State-of-the-art ’55 machine still rocks out
Today’s hi-tech gadget is tomorrow’s museum curiosity, and right now Marco Islander Barry Howe is sitting on a humdinger from 1955.
Actually, it’s a Seeburg 100-J juke box (note to the current Entitlement Generation: it’s a kind of physical forerunner of Spotify streaming), and after more than six decades of “wandering” all over the country the machine is now up for sale.
”We all get around to down-sizing eventually,” says Howe’s wife Sandy by way of explanation.
The model is the same as the one featured in the sit-com “Happy Days” starring the Fonz.
The box was built in Chicago where the Seeburg company is located. It was shipped to California, but there is not much documentation of how many “bobby-soxers” enjoyed dancing to its many tunes for more than 30 years, Howe says.
“Fast forward to 1988 when Barry (a local commercial photographer) sold a 40” x 60” photograph of Dodger Stadium in Los Angeles to a wholesale seafood importer with offices on Sunset Boulevard in Hollywood,” Howe says.
The juke box was in his office - and the photograph of the stadium was so spectacular that Barry took it to the Dodger’s administrative offices where Peter O’Malley, the owner of the Dodgers, ordered three of them.
“Thus began Barry’s 15 year association with the team, taking photographs of special events in Los Angeles and spring training in Vero Beach, Florida,” Howe says.
“But back to the juke box in the wholesale seafood importer’s office. The owner, Bob, wanted to sell it, and Barry gave him a deposit on it. Before Barry could get back to him, the company was sold and the new owner did not want the juke box. He said: ‘Take it away, you can have it,’ so Barry did.”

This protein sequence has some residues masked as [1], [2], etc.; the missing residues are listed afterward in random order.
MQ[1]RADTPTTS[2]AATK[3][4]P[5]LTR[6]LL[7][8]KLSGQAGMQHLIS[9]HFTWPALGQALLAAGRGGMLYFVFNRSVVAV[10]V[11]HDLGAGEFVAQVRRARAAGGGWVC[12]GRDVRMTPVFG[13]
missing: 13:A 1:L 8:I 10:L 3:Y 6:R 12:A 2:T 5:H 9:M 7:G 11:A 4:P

A moving company delivered it to his then home in Laguna Hills, California, where it played the original songs for parties and neighborhood kids.
In 2001, the juke box was wrapped with other furniture and belongings and shipped to a storage center in Sarasota, where it stayed for a few months while the Howe couple moved from Key Biscayne to Marco Island.
The juke box was then delivered to Marco, but it was not playing so well after all the moves. So it was again shipped, this time to Ohio Seeburg Repair in Cumberland, Ohio. The owner, Mike Fulper, has the only Seeburg repair facility in the country. He restored it and shipped it back to Marco in April of 2008.
“After 61 years of moving and shaking, the juke box still plays 100 45 rpm records loud and clear,” Howe says. “Now Barry is ready to sell the juke box, because we all get around to down-sizing eventually. If anyone is interested contact Barry at 919-2360 or firstname.lastname@example.org.